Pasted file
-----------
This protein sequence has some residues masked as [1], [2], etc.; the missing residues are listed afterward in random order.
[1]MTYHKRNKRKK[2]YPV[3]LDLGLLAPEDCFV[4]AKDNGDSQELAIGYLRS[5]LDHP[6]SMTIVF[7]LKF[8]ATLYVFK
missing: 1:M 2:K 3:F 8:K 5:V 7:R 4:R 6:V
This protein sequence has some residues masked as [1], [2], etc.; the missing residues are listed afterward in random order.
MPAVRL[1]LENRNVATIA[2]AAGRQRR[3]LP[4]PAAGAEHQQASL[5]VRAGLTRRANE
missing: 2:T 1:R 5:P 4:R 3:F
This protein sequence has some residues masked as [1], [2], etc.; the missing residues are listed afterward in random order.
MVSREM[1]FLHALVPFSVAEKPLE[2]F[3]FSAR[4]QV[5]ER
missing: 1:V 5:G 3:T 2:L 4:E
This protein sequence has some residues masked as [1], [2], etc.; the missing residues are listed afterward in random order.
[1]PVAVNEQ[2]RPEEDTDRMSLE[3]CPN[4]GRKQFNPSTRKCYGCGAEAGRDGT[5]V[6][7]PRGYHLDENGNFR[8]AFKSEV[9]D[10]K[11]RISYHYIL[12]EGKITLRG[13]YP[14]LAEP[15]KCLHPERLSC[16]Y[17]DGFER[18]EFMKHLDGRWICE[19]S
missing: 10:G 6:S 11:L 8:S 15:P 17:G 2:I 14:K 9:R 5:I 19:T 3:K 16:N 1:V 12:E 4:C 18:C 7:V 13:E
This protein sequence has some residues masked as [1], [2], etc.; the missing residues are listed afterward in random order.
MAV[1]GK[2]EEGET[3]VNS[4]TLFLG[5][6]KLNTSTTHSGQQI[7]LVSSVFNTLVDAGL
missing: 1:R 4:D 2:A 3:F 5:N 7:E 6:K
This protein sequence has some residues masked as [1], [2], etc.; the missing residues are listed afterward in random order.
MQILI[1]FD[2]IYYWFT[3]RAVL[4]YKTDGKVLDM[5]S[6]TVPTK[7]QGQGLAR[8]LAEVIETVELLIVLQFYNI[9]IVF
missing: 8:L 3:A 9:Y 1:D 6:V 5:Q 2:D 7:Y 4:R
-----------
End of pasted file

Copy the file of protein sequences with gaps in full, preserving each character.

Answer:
This protein sequence has some residues masked as [1], [2], etc.; the missing residues are listed afterward in random order.
[1]MTYHKRNKRKK[2]YPV[3]LDLGLLAPEDCFV[4]AKDNGDSQELAIGYLRS[5]LDHP[6]SMTIVF[7]LKF[8]ATLYVFK
missing: 1:M 2:K 3:F 8:K 5:V 7:R 4:R 6:V
This protein sequence has some residues masked as [1], [2], etc.; the missing residues are listed afterward in random order.
MPAVRL[1]LENRNVATIA[2]AAGRQRR[3]LP[4]PAAGAEHQQASL[5]VRAGLTRRANE
missing: 2:T 1:R 5:P 4:R 3:F
This protein sequence has some residues masked as [1], [2], etc.; the missing residues are listed afterward in random order.
MVSREM[1]FLHALVPFSVAEKPLE[2]F[3]FSAR[4]QV[5]ER
missing: 1:V 5:G 3:T 2:L 4:E
This protein sequence has some residues masked as [1], [2], etc.; the missing residues are listed afterward in random order.
[1]PVAVNEQ[2]RPEEDTDRMSLE[3]CPN[4]GRKQFNPSTRKCYGCGAEAGRDGT[5]V[6][7]PRGYHLDENGNFR[8]AFKSEV[9]D[10]K[11]RISYHYIL[12]EGKITLRG[13]YP[14]LAEP[15]KCLHPERLSC[16]Y[17]DGFER[18]EFMKHLDGRWICE[19]S
missing: 10:G 6:S 11:L 8:S 15:P 17:G 2:I 14:K 9:R 5:I 19:T 3:K 16:N 1:V 12:E 4:C 18:C 7:V 13:E
This protein sequence has some residues masked as [1], [2], etc.; the missing residues are listed afterward in random order.
MAV[1]GK[2]EEGET[3]VNS[4]TLFLG[5][6]KLNTSTTHSGQQI[7]LVSSVFNTLVDAGL
missing: 1:R 4:D 2:A 3:F 5:N 7:E 6:K
This protein sequence has some residues masked as [1], [2], etc.; the missing residues are listed afterward in random order.
MQILI[1]FD[2]IYYWFT[3]RAVL[4]YKTDGKVLDM[5]S[6]TVPTK[7]QGQGLAR[8]LAEVIETVELLIVLQFYNI[9]IVF
missing: 8:L 3:A 9:Y 1:D 6:V 5:Q 2:D 7:Y 4:R